I don’t remember what happened. I don’t even remember it happening, but I remember waking up with a powerful Official Hopi Kachina Native American T-shirt in my hip. My new hip. By the time rehab was done, I still had a limp. Not bad, but a limp. Other stuff too, stuff that kept me from soldiering any more. I limped off the plane back home, walked out the front door of the Tri-Cities Regional airport and saw a truck I knew so well that someone else might have thought it was a mistake. The sort of truck that wears it’s rust like a badge of honor. Maybe that’s just what I saw, probably had something to do with the driver. I’d known Jared for as long as kids know kids. We grew up together, struggled through school together, dug coal together. He greeted me with his crooked smile, missing a tooth from where he thought it’d be a good idea to try and jump over Joey Webb hauling ass toward him on his dirt bike. Seemed like a good idea at the time. Little bits of Red Man spotted the rest of his teeth and his cheek bulged like the way you use to think of major league ball players. Tall guy, didn’t really look like he should even fit in his truck, wearing that old trucker hat seemed to make him even taller. He let his hair get a little long, brown sorta pushing it’s way out from the sides almost covering his ears.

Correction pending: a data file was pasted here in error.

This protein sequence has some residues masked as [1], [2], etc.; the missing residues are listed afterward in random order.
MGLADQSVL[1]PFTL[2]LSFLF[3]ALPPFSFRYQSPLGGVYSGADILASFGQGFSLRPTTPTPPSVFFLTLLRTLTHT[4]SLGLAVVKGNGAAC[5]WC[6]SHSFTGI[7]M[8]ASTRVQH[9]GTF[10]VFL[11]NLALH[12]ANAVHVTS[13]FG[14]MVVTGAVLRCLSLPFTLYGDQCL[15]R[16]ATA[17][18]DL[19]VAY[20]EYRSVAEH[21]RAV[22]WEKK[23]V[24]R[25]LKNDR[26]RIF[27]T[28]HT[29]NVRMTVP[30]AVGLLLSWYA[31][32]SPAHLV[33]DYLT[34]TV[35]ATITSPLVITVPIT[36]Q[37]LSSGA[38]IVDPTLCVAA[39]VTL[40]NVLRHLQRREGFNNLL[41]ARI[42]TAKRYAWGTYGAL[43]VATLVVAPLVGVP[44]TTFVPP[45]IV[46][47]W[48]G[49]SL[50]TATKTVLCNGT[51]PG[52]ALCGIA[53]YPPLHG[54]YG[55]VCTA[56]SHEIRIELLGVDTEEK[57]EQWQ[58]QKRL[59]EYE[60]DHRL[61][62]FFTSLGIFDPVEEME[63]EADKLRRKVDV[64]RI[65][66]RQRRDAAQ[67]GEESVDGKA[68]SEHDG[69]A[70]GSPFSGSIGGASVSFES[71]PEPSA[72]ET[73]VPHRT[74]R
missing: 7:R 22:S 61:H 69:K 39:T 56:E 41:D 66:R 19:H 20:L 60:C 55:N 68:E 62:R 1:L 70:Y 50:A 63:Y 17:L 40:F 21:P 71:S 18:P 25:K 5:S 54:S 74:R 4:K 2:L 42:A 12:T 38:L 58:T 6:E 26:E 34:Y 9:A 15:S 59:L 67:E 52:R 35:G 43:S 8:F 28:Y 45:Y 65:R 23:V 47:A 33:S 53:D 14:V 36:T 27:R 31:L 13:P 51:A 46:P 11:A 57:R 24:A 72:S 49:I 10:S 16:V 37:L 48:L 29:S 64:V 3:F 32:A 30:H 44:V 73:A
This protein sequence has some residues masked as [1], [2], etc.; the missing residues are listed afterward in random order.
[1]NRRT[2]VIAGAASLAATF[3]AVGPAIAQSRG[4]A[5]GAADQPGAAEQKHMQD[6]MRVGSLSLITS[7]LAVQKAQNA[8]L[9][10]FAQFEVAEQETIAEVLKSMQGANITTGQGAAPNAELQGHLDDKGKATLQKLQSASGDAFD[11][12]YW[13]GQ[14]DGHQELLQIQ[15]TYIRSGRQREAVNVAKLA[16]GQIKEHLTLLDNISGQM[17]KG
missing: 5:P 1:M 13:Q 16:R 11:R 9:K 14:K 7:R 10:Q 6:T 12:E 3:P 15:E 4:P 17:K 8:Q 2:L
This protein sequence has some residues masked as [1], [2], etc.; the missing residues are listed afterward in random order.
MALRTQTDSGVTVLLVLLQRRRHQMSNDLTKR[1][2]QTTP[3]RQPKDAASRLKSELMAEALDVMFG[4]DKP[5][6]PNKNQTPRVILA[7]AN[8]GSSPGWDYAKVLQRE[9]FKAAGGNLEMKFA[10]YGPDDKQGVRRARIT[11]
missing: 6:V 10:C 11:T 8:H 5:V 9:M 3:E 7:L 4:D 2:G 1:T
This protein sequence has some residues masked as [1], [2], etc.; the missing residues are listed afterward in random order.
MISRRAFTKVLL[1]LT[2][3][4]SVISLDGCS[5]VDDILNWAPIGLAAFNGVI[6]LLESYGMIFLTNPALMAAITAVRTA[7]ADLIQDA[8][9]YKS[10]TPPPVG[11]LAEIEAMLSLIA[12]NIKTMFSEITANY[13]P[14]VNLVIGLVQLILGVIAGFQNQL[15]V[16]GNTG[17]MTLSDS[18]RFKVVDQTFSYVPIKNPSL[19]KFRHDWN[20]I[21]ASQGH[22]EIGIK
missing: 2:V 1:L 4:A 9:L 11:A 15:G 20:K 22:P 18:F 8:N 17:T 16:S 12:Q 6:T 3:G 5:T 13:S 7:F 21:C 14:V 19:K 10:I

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No idea why I’d think that. Mind does weird things sometimes I guess. This god damn governmint and all their fucking laws taking away Official Hopi Kachina Native American T-shirt from hardworking citizens.” He paused for a second, but then went on, maybe thinking I’d object or have something to add. I didn’t. “Mines closing all over the god damn place. Three fucking generations of miners in my family now we’re just trying to figure out if we’ll still have jobs next week.” The stuff Jared said pretty much echoed the feelings around town. Times were tough and getting tougher for people would got use to the soot and grim of living. Still, it didn’t take much more than a ten-minute sit down with the mine foreman for me to get a job working deep mines again. Turned out he was a Vietnam vet. Didn’t talk it up much or work the vet angle. I just think he saw I needed something. Something in my limp that he sorta ignored. Maybe he shouldn’t have. Maybe he knew just fine.
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